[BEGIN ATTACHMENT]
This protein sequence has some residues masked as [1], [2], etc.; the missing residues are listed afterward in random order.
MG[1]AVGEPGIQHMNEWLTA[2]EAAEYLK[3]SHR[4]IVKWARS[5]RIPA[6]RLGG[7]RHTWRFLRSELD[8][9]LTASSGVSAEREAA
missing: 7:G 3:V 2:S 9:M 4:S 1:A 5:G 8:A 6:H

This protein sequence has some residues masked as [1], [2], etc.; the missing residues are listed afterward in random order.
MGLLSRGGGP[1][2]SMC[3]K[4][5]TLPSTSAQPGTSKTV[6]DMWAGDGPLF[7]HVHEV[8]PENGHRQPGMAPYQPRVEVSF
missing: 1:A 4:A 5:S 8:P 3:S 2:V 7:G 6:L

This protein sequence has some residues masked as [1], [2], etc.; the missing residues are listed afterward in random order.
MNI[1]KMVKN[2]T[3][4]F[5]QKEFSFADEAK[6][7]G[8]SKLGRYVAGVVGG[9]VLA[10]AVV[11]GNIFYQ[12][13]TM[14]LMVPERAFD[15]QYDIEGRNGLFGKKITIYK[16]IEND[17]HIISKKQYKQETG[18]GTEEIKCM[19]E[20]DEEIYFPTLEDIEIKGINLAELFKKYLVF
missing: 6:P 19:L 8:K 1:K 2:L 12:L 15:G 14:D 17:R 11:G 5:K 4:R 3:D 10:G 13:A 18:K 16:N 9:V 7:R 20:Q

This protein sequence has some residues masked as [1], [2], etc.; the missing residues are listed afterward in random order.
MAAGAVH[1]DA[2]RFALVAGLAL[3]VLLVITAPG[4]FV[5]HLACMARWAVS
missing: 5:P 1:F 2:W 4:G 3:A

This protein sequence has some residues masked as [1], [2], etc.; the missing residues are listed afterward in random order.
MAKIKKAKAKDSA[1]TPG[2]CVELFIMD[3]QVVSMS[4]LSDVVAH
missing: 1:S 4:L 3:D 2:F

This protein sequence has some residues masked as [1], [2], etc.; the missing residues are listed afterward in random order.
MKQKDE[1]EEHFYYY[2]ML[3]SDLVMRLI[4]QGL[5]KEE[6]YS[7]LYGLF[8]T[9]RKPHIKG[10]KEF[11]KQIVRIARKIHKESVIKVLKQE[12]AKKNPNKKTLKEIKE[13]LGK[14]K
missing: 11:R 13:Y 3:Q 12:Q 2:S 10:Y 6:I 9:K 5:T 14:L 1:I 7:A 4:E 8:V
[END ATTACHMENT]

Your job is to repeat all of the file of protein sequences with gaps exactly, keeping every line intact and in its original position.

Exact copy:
This protein sequence has some residues masked as [1], [2], etc.; the missing residues are listed afterward in random order.
MG[1]AVGEPGIQHMNEWLTA[2]EAAEYLK[3]SHR[4]IVKWARS[5]RIPA[6]RLGG[7]RHTWRFLRSELD[8][9]LTASSGVSAEREAA
missing: 7:G 3:V 2:S 9:M 4:S 1:A 5:G 8:A 6:H

This protein sequence has some residues masked as [1], [2], etc.; the missing residues are listed afterward in random order.
MGLLSRGGGP[1][2]SMC[3]K[4][5]TLPSTSAQPGTSKTV[6]DMWAGDGPLF[7]HVHEV[8]PENGHRQPGMAPYQPRVEVSF
missing: 1:A 4:A 5:S 8:P 3:S 2:V 7:G 6:L

This protein sequence has some residues masked as [1], [2], etc.; the missing residues are listed afterward in random order.
MNI[1]KMVKN[2]T[3][4]F[5]QKEFSFADEAK[6][7]G[8]SKLGRYVAGVVGG[9]VLA[10]AVV[11]GNIFYQ[12][13]TM[14]LMVPERAFD[15]QYDIEGRNGLFGKKITIYK[16]IEND[17]HIISKKQYKQETG[18]GTEEIKCM[19]E[20]DEEIYFPTLEDIEIKGINLAELFKKYLVF
missing: 6:P 19:L 8:K 1:K 2:L 12:L 15:G 14:D 17:R 11:G 5:K 4:R 3:D 10:G 13:A 18:K 16:N 9:V 7:R 20:Q

This protein sequence has some residues masked as [1], [2], etc.; the missing residues are listed afterward in random order.
MAAGAVH[1]DA[2]RFALVAGLAL[3]VLLVITAPG[4]FV[5]HLACMARWAVS
missing: 5:P 1:F 2:W 4:G 3:A

This protein sequence has some residues masked as [1], [2], etc.; the missing residues are listed afterward in random order.
MAKIKKAKAKDSA[1]TPG[2]CVELFIMD[3]QVVSMS[4]LSDVVAH
missing: 1:S 4:L 3:D 2:F

This protein sequence has some residues masked as [1], [2], etc.; the missing residues are listed afterward in random order.
MKQKDE[1]EEHFYYY[2]ML[3]SDLVMRLI[4]QGL[5]KEE[6]YS[7]LYGLF[8]T[9]RKPHIKG[10]KEF[11]KQIVRIARKIHKESVIKVLKQE[12]AKKNPNKKTLKEIKE[13]LGK[14]K
missing: 11:R 13:Y 3:Q 12:Q 2:S 10:Y 6:I 9:K 5:T 14:L 1:I 7:A 4:E 8:V